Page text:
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No. 423:
Terman & Silicon Valley

Today, let's meet the man who built Silicon Valley. The University of Houston's College of Engineering presents this series about the machines that make our civilization run, and the people whose ingenuity created them.

My wife and I often drove down from Berkeley to her parents' house on the coast during the late 1950s. The road passed through the hot, sleepy valley around San Jose. The valley had a new IBM plant and a small state university. Stanford lay off to the right. The yellow hills on either side shimmered in the summer heat. It was a land of wine and artichokes.

Today that valley is built up, hill to hill. We call it Silicon Valley. It seems changed beyond all recognition. Yet that name was starting to fit it even then. To see why, let's meet Frederick Terman, who joined Stanford in 1925.

Terman grew up in the Valley, and he grew up with electricity. Together, he and Herbert Hoover's son built a radio transmitter. Terman went off to MIT for an engineering Ph.D. Then, back at Stanford, he unleashed a remarkable vision. It began with a simple enough remark that he "would like to take the boys out to see ... what the world off campus was like." That obviously meant ties with industry. But Terman took it much further.

He began by giving lab space to two engineers who wanted to improve airplane navigation. They invented the Klystron tube and set up a company to produce it. By 1940 Klystron research at Stanford was giving America its edge in the microwave field. In 1937 Terman encouraged two former students to form a local company. Their names were Hewlett and Packard.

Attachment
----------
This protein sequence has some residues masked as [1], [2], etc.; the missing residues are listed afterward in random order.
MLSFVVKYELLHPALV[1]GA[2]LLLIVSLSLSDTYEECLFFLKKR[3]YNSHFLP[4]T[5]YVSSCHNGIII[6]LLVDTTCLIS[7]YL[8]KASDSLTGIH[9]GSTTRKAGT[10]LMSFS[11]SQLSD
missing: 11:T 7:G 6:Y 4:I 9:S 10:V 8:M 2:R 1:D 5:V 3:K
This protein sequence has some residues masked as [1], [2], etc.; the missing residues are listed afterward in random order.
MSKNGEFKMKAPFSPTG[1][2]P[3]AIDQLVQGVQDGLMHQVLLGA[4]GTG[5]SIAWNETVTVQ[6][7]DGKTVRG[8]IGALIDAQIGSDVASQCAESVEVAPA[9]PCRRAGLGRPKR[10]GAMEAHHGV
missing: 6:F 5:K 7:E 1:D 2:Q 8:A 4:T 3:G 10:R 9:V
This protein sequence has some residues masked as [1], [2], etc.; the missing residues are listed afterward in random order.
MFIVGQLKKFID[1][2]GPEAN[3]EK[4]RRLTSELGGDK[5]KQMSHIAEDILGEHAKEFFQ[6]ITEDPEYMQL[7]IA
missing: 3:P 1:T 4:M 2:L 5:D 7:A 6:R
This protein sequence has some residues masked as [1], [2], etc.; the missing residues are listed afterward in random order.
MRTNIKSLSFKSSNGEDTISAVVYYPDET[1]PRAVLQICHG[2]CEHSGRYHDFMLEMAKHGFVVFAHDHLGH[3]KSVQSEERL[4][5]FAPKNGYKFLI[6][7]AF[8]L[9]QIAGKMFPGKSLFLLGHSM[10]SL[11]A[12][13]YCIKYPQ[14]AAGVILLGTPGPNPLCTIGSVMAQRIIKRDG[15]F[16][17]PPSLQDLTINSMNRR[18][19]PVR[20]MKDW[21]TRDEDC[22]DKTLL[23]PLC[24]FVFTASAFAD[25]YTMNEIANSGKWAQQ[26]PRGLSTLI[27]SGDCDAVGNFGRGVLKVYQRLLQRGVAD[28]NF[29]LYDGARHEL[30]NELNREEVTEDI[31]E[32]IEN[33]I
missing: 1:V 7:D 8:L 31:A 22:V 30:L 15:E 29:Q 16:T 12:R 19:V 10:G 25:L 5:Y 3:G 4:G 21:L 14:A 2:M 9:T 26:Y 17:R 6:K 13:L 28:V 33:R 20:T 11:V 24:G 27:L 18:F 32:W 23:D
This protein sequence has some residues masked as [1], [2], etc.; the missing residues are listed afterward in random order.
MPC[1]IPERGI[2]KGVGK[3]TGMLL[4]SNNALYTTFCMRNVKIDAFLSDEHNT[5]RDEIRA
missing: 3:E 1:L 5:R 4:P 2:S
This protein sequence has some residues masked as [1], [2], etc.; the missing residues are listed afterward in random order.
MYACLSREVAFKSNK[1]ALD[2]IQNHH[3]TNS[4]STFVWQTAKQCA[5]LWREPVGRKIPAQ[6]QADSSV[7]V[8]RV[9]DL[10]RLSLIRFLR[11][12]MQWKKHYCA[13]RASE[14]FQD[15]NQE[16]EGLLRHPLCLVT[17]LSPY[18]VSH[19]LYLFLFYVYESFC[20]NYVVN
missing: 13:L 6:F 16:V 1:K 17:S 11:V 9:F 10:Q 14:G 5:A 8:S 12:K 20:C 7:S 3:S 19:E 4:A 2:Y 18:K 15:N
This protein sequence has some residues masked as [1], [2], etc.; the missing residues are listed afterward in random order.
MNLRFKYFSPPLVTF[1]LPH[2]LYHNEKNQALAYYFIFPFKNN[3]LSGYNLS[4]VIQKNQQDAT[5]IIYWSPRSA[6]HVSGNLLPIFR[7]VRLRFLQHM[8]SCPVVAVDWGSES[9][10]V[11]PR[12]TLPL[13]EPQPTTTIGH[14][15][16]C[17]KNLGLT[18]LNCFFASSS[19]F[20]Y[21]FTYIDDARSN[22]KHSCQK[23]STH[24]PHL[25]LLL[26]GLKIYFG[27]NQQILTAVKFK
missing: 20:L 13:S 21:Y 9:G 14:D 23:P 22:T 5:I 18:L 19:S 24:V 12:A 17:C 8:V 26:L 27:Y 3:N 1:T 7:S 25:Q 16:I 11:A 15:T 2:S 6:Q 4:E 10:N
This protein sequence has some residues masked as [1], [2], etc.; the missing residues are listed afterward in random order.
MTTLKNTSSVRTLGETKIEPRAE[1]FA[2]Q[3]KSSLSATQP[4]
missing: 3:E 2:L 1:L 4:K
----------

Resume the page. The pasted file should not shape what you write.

Terman insisted that engineering should interact with chemistry, math, and physics. That paid off in a big way when Shockley came into the Valley with his Nobel Laureate for the transistor. Shockley put together a strong team. One member had just helped invent the integrated circuit. Shockley was a hard person to work with. The team soon walked off to create another company. Then it, in turn, split into eight more companies.

So the Valley grew. It was wild and unstable. It was young and volatile. My wife and I didn't know it then, but dozens of firms were already giving America its dominance in computers and semiconductors among the artichokes and wineries.

And we're told this about Terman: "He was studious, soft-spoken, and forever self-effacing ... a brilliant teacher ... a profound visionary." So Terman is an apt hero. Others found fame and wealth in the Valley. But what they claimed, he gave away. In the end it was because he served others more than he served himself that Terman could make all this happen.

I'm John Lienhard, at the University of Houston, where we're interested in the way inventive minds work.

(Theme music)

Williams, J.C., The Rise of Silicon Valley. American Heritage of Invention and Technology, Spring/Summer 1990, pp. 18-24.